The all-new Mazda MX-5 will be based on all-new steel spaceframe architecture, developed under Mazda’s Sky Activ umbrella. The rear-drive architecture is known internally as S-Platform.
Although a switch to front-drive was considered at an early stage in the project, Mazda was keen not to alienate its huge base of existing customers and invested in the new compact rear-drive platform.
The structure will help Mazda achieve a kerb weight of less than 1000kg, according to highly-placed Mazda sources. This means it will be more than 15 per cent lighter than the current lightest MX-5, the soft-top 1.8i SE model.
The MX-5 has gradually got bigger and heavier over its two generations and Mazda is keen for the model to return to its roots as a lightweight and agile two-seater, with driving fun as its main priority.
The new MX-5’s powertrains will take advantage of the car’s lightness, meaning the end for the current weighty 1.8-litre and 2.0-litre petrol engines. One Mazda engineering source has said that he would like to see the new model powered by smaller, naturally aspirated, engines, which will still offer a competitive power-to-weight ratio.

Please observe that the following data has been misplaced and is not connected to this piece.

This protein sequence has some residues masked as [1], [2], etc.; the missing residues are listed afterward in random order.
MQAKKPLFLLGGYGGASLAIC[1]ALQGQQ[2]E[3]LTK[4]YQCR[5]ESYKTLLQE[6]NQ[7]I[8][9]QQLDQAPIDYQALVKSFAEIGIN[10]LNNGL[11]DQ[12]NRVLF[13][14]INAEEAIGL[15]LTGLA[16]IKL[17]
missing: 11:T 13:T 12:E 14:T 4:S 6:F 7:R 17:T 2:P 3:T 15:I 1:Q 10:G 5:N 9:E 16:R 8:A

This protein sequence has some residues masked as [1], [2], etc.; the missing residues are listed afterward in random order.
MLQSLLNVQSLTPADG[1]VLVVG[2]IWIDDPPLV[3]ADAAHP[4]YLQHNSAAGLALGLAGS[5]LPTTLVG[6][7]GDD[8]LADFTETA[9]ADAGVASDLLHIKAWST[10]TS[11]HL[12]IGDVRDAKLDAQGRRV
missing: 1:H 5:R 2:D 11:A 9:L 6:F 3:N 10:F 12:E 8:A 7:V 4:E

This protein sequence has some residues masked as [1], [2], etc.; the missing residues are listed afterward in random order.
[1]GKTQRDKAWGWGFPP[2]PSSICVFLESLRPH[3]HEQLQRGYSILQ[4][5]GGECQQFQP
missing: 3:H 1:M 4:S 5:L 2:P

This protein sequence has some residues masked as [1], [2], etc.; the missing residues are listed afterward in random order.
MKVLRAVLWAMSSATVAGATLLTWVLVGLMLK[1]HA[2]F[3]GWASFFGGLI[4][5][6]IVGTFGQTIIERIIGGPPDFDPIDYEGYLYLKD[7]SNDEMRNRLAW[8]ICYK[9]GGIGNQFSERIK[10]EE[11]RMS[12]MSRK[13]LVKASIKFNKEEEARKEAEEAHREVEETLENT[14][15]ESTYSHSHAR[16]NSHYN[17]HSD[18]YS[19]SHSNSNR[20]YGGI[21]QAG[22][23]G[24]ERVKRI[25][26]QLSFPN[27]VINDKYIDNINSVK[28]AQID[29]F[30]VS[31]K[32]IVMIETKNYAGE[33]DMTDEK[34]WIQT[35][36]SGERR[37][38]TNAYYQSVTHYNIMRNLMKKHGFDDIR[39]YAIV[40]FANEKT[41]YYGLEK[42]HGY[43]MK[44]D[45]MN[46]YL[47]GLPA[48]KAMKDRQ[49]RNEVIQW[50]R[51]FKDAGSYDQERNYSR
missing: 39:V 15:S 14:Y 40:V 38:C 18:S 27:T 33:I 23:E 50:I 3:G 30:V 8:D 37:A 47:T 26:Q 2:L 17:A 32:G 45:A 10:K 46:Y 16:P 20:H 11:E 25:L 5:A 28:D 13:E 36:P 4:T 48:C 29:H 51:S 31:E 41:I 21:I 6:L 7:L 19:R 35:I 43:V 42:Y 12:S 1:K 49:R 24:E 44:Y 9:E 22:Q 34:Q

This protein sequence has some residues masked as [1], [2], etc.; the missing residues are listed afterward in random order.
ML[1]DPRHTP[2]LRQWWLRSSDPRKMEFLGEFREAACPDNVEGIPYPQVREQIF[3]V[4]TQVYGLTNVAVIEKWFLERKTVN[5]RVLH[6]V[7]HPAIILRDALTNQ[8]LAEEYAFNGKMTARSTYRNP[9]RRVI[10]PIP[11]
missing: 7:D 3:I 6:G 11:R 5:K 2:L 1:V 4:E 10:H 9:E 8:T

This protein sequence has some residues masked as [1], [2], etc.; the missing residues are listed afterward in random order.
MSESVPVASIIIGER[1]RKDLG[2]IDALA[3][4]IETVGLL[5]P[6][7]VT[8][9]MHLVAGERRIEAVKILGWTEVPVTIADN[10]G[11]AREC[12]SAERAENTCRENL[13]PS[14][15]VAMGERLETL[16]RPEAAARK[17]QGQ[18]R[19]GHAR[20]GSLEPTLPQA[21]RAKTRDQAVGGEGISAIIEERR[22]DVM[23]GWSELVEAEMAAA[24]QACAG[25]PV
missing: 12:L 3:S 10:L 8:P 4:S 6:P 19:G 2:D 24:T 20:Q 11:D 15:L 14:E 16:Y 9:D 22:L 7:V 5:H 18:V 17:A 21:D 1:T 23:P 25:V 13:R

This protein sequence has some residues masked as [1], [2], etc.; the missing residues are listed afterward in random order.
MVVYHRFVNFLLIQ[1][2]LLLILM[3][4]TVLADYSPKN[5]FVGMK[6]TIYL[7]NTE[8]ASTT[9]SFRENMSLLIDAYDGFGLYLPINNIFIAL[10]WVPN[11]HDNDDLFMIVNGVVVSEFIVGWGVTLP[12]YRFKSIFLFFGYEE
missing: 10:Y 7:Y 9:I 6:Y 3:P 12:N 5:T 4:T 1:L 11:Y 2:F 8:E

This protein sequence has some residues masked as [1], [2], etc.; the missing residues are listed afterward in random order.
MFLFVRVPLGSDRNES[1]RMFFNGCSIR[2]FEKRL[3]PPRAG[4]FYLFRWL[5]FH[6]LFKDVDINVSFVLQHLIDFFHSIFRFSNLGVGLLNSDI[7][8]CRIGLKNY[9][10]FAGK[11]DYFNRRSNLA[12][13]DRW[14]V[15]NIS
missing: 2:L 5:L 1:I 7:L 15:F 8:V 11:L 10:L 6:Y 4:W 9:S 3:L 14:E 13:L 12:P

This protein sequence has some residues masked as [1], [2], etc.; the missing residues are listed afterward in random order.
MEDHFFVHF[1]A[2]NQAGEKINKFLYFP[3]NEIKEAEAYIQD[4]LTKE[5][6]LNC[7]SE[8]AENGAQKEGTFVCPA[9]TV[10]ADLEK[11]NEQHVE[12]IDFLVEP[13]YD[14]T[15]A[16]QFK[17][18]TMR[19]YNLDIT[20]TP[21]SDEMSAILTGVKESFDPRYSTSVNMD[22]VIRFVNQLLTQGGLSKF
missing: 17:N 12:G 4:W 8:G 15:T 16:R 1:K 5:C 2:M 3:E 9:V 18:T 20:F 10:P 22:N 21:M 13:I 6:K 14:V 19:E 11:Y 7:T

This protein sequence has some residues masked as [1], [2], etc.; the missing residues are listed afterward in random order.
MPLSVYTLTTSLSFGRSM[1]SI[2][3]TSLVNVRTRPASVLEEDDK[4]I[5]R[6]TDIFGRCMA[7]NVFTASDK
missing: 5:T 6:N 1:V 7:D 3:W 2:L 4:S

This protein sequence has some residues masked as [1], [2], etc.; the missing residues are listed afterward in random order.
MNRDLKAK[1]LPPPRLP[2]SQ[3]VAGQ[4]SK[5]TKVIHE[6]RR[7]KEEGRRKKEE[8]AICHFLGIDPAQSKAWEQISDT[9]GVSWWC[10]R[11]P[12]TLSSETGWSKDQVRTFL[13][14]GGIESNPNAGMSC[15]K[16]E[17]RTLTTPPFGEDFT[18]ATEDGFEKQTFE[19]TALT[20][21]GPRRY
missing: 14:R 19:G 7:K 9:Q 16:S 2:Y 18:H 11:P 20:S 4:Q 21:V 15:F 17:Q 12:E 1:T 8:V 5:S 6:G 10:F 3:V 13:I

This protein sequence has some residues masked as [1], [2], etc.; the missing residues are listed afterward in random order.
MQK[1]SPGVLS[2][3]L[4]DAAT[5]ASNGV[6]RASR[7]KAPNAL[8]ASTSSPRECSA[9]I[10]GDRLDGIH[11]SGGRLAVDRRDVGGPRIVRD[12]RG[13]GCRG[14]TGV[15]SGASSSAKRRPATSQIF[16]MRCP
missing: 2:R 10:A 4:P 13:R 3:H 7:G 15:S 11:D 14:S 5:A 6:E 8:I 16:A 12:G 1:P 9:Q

A new direct-injection 1.5-litre Sky Activ petrol unit, developing around 130bhp is expected to be the entry-level engine. Other sources say that a more powerful, turbocharged, 1.5-litre engine will also be on the menu. Lightweight SkyActiv transmissions will also be offered. Other weight saving measures will include lightweight speakers and a simple cabin storage bin instead of a glovebox.
The new MX-5 will again be available in soft-top and folding hardtop configurations, but it is not scheduled to be launched until the middle of the decade, later than the originally planned launched date of 2013.
A mildly revised version of the current MX-5 will be launched at the Geneva motor show in March to keep it as fresh as possible until the new model arrives.